While we climb on board the Frauscher 1414 Demon in Cannes, we immediately realize the aim designer
Gerard Kiska pursued when he drew the lines of this highly desirable object: the beauty of the 1414 Demon is clear, barefaced and the white guise of the model we’re going to test further enhances this concept.
Crudelia – that’s the very appropriate name chosen by Mauro Feltrinelli for his Demon – is an elegant and audacious boat that doesn’t go unnoticed amongst the numerous visitors and insiders crowding the Cannes Yachting Festival on the day following the closing one.
Like us, most of the boats on display are expected to leave Cannes today; many of them will even join the Genoa International Boat Show that opens in 3 days. However, a large number of boats have given up on sailing off because of sufficiently demanding weather conditions characterized by a strong mistral wind and an insidious south-western stream.
Well, to postpone our departure until tomorrow would be better but we want to test the 1414 Demon in very demanding conditions. So, we’ve seized this opportunity and asked Mauro Feltrinelli if he wanted to cover 70 nautical miles in 2-meter waves; with a smile, he immediately agreed. So, after refueling, at 11:00 am, Luca and I leave the peaceful Vieux Port of Cannes and head north-east, straight for the Marina di Loano, the final destination of this exciting sea trial.
70 miles on board the Frauscher 1414 Demon – Sea trial
Out of the port, a south-western 20-knot wind is blowing but, the inner breakwater first and the Iles de Lérins secondly, mitigate the stream that is expected to welcome us in open sea. Under these conditions, the Demon sails placidly and 70/80-cm waves are barely perceptible. The Frauscher 1414 Demon gets on plane at about 17 knots, she lowers her bow a little before gliding on the water in perfect balance. At a cruising speed of about 24-25 knots, we detect 2,700 engine rpm and a fuel consumption of 85 l/h, which means about 3.4 l a mile. Absolutely not bad for such sporty 14-metre boat.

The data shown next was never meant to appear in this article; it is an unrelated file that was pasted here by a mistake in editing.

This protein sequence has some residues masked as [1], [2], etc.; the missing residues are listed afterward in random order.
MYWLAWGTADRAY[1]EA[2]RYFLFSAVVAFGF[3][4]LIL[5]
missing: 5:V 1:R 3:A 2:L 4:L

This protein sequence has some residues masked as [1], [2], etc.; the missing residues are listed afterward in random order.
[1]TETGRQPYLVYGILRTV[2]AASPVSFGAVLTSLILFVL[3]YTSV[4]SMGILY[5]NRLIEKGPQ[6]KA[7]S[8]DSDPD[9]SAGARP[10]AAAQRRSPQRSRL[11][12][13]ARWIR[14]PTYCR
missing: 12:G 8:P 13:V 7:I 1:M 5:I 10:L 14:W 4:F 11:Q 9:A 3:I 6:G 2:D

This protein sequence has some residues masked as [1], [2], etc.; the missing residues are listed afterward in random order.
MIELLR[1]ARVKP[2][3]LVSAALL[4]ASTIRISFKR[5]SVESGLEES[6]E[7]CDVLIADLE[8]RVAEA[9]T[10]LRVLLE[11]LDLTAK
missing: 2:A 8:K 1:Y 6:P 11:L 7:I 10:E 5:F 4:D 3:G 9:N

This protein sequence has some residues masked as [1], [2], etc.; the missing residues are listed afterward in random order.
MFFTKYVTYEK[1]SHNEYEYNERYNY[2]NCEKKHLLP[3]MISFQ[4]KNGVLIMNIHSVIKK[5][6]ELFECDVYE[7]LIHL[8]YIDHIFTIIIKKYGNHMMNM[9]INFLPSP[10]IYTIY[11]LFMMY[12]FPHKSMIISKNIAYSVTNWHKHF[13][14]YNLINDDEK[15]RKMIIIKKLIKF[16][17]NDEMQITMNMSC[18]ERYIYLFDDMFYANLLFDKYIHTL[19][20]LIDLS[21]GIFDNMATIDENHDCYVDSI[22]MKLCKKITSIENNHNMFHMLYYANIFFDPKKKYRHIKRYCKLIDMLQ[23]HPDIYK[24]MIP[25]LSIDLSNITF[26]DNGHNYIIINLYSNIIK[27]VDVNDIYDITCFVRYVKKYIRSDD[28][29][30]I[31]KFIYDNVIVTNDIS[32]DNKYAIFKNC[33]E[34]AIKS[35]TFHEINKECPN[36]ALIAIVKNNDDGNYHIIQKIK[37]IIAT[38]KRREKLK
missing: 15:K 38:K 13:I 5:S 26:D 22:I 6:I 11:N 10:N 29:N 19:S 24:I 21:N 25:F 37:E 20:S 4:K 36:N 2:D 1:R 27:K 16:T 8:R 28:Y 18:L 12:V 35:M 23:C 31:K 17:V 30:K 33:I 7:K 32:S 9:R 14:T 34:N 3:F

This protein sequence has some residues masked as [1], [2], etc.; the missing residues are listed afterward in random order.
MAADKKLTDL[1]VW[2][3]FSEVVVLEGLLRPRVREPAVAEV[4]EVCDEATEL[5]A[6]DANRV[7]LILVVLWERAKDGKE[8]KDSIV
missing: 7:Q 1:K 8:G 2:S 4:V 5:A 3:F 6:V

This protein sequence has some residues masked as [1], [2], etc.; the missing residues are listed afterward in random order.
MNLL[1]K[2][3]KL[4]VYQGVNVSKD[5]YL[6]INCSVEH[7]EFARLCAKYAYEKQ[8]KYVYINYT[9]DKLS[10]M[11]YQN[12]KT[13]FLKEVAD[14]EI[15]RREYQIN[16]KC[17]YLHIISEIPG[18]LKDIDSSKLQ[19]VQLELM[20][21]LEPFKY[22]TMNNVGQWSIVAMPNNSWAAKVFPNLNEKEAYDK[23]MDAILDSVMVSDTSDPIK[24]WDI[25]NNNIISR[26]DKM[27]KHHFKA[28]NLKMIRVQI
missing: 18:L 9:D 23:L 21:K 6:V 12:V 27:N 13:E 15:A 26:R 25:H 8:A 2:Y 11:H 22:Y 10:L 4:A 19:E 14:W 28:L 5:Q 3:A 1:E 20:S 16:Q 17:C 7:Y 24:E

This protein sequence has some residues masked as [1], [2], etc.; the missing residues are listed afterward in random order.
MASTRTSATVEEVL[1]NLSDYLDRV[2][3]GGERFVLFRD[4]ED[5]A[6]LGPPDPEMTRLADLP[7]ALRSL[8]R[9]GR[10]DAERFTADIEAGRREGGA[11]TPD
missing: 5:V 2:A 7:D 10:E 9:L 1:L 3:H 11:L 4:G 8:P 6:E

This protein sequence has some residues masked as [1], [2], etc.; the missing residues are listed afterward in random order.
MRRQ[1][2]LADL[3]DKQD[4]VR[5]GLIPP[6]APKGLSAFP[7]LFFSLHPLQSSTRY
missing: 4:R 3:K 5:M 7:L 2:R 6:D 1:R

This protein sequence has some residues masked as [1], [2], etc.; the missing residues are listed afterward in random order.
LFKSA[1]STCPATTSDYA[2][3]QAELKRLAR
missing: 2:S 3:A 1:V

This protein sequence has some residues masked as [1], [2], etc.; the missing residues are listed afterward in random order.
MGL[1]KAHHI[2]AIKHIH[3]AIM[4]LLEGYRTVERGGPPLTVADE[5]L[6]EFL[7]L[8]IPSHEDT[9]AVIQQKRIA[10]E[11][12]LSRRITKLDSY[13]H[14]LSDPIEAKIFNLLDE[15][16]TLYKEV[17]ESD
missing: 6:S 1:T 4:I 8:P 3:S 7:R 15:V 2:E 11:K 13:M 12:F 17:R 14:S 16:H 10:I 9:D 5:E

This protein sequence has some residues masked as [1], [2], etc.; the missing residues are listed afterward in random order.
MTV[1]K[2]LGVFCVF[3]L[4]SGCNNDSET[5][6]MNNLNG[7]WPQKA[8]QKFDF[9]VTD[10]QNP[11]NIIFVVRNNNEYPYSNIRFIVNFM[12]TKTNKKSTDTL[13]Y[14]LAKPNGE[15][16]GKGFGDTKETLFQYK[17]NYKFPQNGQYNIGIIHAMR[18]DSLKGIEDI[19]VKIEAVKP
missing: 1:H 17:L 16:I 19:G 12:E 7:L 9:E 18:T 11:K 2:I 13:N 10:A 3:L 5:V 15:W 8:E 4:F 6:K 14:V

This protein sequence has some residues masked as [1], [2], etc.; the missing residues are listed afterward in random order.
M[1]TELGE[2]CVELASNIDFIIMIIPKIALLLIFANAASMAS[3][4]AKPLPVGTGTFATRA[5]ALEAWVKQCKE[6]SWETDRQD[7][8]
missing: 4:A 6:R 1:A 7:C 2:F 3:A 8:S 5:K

Just outside of Cap D’Antibes comes the sea. Dark water walls come from South-West under a cloudy sky and we cannot but admire its beauty. The average height of waves is about 2-2.5 metres but, experienced seamen know that, every regular sequence is immediately followed by an even more demanding one.
Mauro and I set different speeds in orde to find the most suitable one but, regardless of our attempts, the Frauscher always sails very well. Particularly surprising is stability at between 10 and 15 knots. Even at a “semi-displacing” speed, the Demon advances sure; of course, she travels slower than waves (when a wave comes, we have to steer) but her performance is always great.
Travelling at over 26-27 knots, everything becomes easier but even less comfortable since, in this case, waves touch an excessive speed and the Demon inevitably “jumps” from the top of the current wave to the cavity of the following one. This doesn’t translate into poor stability: on the contrary, the V-shaped sharp hull is always stable and ploughs through water very well. But covering 70 nautical miles by jumping from wave to wave doesn’t sound like a good idea; so, after enjoying our daily adrenaline shot, we finally find the best cruising speed for these sea conditions: about 21-22 knots.
At this speed, we sail comfortably and zigzag amongst the tops of waves while the boat advances in absolute safety: in short, a real pleasure. Of course, the helm needs constant monitoring but Crudelia is so stable that, when we descend below deck, we can have some crackers, salami and a bier totally undisturbed while the boat rides to the Marina di Loano.
I don’t know how many of you are used to steer a powerboat under such conditions but, at least as far as I am concerned, I think that the Frauscher 1414 Demon is amazingly seaworthy. And I’m not just talking about my personal feeling of safety; what really astonishes is the high comfort standard perceivable on board.